For my diurnal hunting, which is all spring/summer work, coyotes doing the group yip howl is a welcome response. I have very high success rates killing multiple coyotes by advancing or circling on them (I also have two dogs that will go to howls, but I don't think that's what we're talking about here).

Group howling responses are so high percentage for me, that eliciting that vocalization is about as good as it gets for me/my coyotes/conditions, because in most terrain, it means I'm soon to have a couple coyotes in front of me for the dogs to work and/or me to shoot.

As my hunting of coyotes has progressed to far more hunting focused and much less calling based, I voice howl and voice distress more than any other sound. It's probably also why I locate and spend so much time hunting/stalking before I set up and make noise (volume is also a factor here). But the result is simply a lot more dead spring/summer coyotes in high mountain country where calling is generally considered an inferior tool to get the job done.

So group yip howling; For me and my coyotes, I can hardly ask for better. It's the coyotes that decide to be tight lipped that are tough sumbitches to get killed with a gun. I'll take talkers any day.

[ July 28, 2018, 07:07 AM: Message edited by: WhiteMtnCur ]

Posts: 95 | From: Nevada | Registered: Jan 2003  |  IP: Logged
Leonard
HMFIC
Member # 2

Icon 1 posted July 28, 2018 02:43 PM      Profile for Leonard   Author's Homepage   Email Leonard         Edit/Delete Post 
Glad you have the success, Trevor. I have to say, sometimes howling in response to my calling is a boner killer. Many times, I just have to pack it in. Absolute silence seems to work for me, if I have the time? However, I can make three successful stands down the road, rather than waiting an hour for a volunteer to show up.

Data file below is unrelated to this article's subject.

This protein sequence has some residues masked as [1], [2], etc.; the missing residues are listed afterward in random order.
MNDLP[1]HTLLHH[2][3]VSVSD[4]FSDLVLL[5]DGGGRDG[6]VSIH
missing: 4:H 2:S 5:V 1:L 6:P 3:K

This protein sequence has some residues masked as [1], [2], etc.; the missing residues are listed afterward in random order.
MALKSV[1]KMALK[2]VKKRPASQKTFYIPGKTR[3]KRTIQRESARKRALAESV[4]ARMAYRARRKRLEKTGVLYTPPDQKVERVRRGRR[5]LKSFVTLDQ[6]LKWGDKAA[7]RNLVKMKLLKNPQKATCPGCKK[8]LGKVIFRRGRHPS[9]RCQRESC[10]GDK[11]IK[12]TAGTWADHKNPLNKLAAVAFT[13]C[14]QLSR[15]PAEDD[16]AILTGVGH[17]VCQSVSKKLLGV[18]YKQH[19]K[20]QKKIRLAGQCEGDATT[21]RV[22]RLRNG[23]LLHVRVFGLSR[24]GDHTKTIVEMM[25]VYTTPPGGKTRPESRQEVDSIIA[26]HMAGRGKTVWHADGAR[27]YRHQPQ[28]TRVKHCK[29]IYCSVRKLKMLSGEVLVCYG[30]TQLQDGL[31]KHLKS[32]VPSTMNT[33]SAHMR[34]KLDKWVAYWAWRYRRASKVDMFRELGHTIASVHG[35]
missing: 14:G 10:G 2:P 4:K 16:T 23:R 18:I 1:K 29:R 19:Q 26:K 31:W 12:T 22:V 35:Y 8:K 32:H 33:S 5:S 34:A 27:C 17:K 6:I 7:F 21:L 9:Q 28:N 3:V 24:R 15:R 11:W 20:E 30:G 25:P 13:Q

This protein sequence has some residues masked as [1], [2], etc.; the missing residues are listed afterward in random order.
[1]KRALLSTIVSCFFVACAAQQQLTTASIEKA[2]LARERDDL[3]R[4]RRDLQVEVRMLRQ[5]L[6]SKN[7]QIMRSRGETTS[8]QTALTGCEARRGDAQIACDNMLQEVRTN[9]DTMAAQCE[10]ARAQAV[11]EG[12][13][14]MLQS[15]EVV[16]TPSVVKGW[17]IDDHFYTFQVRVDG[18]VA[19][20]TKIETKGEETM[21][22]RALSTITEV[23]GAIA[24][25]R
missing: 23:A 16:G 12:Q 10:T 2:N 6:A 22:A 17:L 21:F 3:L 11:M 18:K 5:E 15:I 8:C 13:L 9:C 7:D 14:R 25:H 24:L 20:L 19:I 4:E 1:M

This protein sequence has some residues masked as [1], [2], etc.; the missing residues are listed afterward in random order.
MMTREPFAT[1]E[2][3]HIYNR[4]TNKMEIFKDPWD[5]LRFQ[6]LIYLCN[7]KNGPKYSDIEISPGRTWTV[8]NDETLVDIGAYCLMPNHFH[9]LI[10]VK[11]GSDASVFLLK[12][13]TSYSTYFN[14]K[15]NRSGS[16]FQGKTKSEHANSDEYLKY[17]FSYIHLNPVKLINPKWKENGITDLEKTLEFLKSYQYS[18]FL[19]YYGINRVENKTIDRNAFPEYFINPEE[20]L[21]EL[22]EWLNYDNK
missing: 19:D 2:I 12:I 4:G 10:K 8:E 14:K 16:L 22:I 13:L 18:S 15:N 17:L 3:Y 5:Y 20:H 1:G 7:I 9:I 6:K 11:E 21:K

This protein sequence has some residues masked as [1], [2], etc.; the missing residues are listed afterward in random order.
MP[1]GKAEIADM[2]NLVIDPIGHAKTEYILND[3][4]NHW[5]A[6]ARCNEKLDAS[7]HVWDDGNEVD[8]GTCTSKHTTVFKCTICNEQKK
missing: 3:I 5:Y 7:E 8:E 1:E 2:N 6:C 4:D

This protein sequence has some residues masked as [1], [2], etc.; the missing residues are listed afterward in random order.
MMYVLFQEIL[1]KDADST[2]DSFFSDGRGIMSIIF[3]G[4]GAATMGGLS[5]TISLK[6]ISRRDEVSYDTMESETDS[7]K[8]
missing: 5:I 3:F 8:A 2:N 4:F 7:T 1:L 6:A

Can you be clear what you mean by voice howl and voice distress? Huber does the voice howl a lot. It's not something I do, usually. Also, when you say that you have't used a Foxpro, do you mean that you don't use electronics, at all? No Wildlife Technologies?

Good hunting. El Bee

PS you've come a long ways, Grasshopper!

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EL BEE Knows It All and Done It All.
Don't piss me off!

Posts: 25547 | From: Upland, CA | Registered: Jan 2003  |  IP: Logged
Lone Howl
Free Trial Platinum Member & part-time language police
Member # 29

Icon 1 posted July 28, 2018 03:39 PM      Profile for Lone Howl   Author's Homepage   Email Lone Howl         Edit/Delete Post 
Yeah, sounds like the life!
Mark

[ July 28, 2018, 03:39 PM: Message edited by: Lone Howl ]

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www.varmintsinc.com

When tyranny becomes law, rebellion becomes duty.

Posts: 1925 | From: Porterville Kalifornia | Registered: Jan 2003  |  IP: Logged
knockemdown
Our staff photo editing Guru, par excellence
Member # 3588

Icon 1 posted July 28, 2018 05:02 PM      Profile for knockemdown   Author's Homepage   Email knockemdown         Edit/Delete Post 
Here in the NE, I get vocal response to distress often, and very often after dark.
I've reckoned that, if they were 'close', it was the 'local pack' letting another (potential) coyote know that they're on enemy turf. Meaning, the group howling response was giving an intruder fair warning of who they're gonna be dealing with, shortly. And, a vocal response also allows a 'known' coyote to respond back, in turn, to ID itself to its pack. Could be waaay off, but that's what I've deduced...

So, when I hear a vocal response to distress, I WAIT. And, WAIT. AND....WAIT. I've got a semi-captive audience, so the next move is, what sound to use to "seal the deal".
And when I use the next sound, it is played, sparingly. And then, I WAIT some more...
Lots of times, it'll take one of these dang coyotes 30-60 minutes to show. But, I ant got nothing better to do, so I'll stay on stand long enough to either freeze, or the batteries die, LOL. But, I've seen too many times where I got up too soon, and fukkin blown a stand because of it.

Tracks in the snow are a sure fire way to know when that happens.

Great topic!

[ July 28, 2018, 05:05 PM: Message edited by: knockemdown ]

Posts: 2079 | From: behind fascist lines | Registered: Mar 2010  |  IP: Logged
Leonard
HMFIC
Member # 2